The presidential plane wasn't always known as Air Force One. The first potential presidential plane was a transport version of the four-engine B-24 Liberator heavy bomber specially modified for FDR and namedGuess Where II. Later presidential aircraft included theDixie ClipperandSacred Cow(FDR),Independence(Truman),Columbine II and III(Eisenhower), followed by Air Force One. For the last sixty years Air Force One has seen every president and first lady through each administration's triumphs and tragedies, and has flown over a million miles around the globe.
About the Author
Author Nicholas A. Veronico comes from a family of pilots, both his mother and father held private tickets, and his brother is a commercial pilot who flies for a major airline.
Veronico got his start as a freelance writer in 1984, then joined "Pacific Flyer" Aviation Newspapers. He then went on to serve as editor of "In Flight USA," contributed extensively to "FlyPast" magazine, and in 1994 joined "Airliners: The World's Airline Magazine." On a freelance basis, he has contributed to "Air Classics," "EAA Warbirds," "Warbirds Worldwide," "Airways," "Airliner World," "Warbird Digest," "Classic Wings," and many others.
His career path led to the high-tech industry where he worked for an embedded systems-on-a-chip magazine, "Silicon Strategies." Subsequently, he served as editor of "Gridpoints, the quarterly publication of the NASA Advanced Supercomputing Division," which covered NASA's scientific achievements in computational physics using high performance computers. He now works as a science and technology writer in the San Francisco Bay area and has recently written for the NASA.gov website, the Astronomical Society of the Pacific's "Mercury" magazine, for Space.com, UniverseToday.com, and the SETI Institute's "Explorer" magazine.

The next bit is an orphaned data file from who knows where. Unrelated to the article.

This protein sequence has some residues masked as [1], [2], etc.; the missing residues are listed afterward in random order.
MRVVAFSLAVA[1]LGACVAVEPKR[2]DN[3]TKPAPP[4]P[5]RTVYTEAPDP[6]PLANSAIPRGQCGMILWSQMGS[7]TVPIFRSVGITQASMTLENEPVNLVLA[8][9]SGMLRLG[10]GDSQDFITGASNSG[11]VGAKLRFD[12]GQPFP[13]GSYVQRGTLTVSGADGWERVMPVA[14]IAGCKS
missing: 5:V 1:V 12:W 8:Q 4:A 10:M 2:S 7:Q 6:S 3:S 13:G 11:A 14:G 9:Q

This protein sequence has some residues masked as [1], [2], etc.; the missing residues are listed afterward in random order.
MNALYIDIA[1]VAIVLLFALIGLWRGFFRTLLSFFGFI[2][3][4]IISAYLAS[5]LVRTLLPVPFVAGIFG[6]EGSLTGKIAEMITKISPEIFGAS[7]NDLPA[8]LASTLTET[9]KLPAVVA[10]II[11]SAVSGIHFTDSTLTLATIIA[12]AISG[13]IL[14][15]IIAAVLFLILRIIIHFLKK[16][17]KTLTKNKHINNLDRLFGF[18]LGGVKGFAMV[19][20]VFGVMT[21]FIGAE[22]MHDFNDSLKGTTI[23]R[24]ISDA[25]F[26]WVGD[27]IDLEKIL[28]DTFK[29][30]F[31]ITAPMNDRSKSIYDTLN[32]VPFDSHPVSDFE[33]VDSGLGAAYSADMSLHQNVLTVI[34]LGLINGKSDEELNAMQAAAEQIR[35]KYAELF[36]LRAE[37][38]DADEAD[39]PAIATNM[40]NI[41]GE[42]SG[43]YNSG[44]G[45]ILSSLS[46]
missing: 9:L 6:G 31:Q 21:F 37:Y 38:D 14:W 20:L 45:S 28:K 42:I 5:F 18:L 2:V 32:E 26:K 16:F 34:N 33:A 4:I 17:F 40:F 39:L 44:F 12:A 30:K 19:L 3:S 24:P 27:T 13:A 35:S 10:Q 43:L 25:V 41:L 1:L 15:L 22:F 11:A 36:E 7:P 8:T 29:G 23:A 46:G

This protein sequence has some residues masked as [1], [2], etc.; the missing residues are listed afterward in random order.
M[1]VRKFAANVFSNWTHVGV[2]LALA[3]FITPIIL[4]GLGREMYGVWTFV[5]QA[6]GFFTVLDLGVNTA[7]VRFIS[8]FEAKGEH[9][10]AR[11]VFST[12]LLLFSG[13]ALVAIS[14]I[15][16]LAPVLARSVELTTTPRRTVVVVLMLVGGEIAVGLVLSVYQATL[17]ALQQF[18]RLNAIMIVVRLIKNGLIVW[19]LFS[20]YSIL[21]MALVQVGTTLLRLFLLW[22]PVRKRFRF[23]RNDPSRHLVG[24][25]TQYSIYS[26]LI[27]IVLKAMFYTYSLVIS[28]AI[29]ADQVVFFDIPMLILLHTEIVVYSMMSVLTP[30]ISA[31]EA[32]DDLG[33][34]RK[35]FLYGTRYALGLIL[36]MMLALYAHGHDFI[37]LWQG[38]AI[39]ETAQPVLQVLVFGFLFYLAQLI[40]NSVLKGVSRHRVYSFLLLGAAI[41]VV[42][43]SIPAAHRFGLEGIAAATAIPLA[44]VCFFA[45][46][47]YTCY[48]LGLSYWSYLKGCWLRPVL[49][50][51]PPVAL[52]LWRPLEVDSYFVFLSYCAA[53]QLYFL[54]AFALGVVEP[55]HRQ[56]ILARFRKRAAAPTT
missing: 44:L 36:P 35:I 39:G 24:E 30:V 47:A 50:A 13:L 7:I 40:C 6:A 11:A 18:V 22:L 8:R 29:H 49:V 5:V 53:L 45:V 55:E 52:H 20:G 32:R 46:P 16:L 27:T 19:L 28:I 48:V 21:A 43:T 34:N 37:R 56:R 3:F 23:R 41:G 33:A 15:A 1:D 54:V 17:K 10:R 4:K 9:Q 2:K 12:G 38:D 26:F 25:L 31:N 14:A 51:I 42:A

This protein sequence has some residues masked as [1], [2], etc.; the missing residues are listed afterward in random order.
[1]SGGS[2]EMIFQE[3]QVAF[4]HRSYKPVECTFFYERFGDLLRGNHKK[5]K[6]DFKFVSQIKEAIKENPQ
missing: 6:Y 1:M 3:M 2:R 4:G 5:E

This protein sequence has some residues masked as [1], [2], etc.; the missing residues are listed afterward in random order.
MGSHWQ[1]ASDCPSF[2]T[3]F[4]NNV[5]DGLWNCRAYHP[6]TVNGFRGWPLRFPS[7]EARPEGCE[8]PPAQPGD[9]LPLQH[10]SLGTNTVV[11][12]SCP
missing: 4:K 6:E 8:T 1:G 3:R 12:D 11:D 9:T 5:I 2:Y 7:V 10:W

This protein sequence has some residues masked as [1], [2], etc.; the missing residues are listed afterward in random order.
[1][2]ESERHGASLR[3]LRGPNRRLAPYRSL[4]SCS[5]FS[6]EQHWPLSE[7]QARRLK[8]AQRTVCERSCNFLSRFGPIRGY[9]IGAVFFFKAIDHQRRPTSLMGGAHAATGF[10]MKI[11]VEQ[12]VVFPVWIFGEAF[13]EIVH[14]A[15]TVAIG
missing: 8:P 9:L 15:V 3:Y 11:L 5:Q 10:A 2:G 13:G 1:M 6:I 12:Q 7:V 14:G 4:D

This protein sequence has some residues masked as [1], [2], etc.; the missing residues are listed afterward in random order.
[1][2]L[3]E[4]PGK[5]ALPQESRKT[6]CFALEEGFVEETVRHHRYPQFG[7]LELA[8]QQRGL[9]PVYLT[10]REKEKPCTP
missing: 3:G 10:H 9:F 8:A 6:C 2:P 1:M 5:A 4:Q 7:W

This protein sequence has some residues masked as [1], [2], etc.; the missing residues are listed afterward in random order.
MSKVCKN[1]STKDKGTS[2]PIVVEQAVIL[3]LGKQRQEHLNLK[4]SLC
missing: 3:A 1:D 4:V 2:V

In addition, Veronico has collaborated with a number of today's most respected historians and authors and has written more than 40 books on a wide range of transportation, military, and local history subjects. He also served as the lead scriptwriter for "Scrapping Aircraft Giants," a TV documentary by Daurg Productions for The Discovery Channel.
As a life-long air racing enthusiast, he partnered with historian Kevin Grantham to chronicle the Cleveland and Reno Air Races in the Raceplane Tech Series -- Vol. I "Griffon-Powered Racing Mustangs" and Vol. II. "Round-Engine Racers: Bearcats and Corsairs" (2000 and 2002, Specialty Press), and his previous "F4U Corsair: The Combat, Development, and Racing History of the Corsair (1994, Motorbooks International).
Veronico has written extensively on U.S. naval operations in World War II on the sea and in the air. He is the author of "Pearl Harbor Air Raid" (Stackpole Military Photo History, 2016), "Hidden Warships" (Zenith Press, 2015), "Hidden Warbirds: The Epic Stories of Finding, Recovering, and Rebuilding WWII's Lost Aircraft" (Zenith Press, 2013), "Hidden Warbirds II" (Zenith Press, 2013), "Battlestations: American Warships in WWII" (Motorbooks, 2001), a profile of the former Naval Air Station and NACA/NASA facility at "Moffett Field" (Arcadia Publishing, 2006), and "World War II Shipyards of the Bay Area" (Arcadia Publishing, 2007), as well as "F4U Corsair" (Motorbooks, 1994) and "Convair PB4Y-2/P4Y-2 Privateer" (Ginter Books, 2012). In addition, he appeared on the TV series "Life After People" in the 2010 episode "Take Me To Your Leader," providing history and commentary on the Hunters Point Naval Shipyard near San Francisco, California.
In 1995 he started www.wreckchasing.com -- an online community for enthusiasts interested in locating, documenting, and preserving historic aircraft wrecks. He hosted the first symposium for those interested in aviation archaeology and wreckchasing in 2009.
Recently, the Military Writer's Society of America (www.militarywriters.com) recognized Veronico's history of the U.S. Navy Blue Angels flight demonstration team and his book on military aircraft storage (AMARG) with distinguished book awards.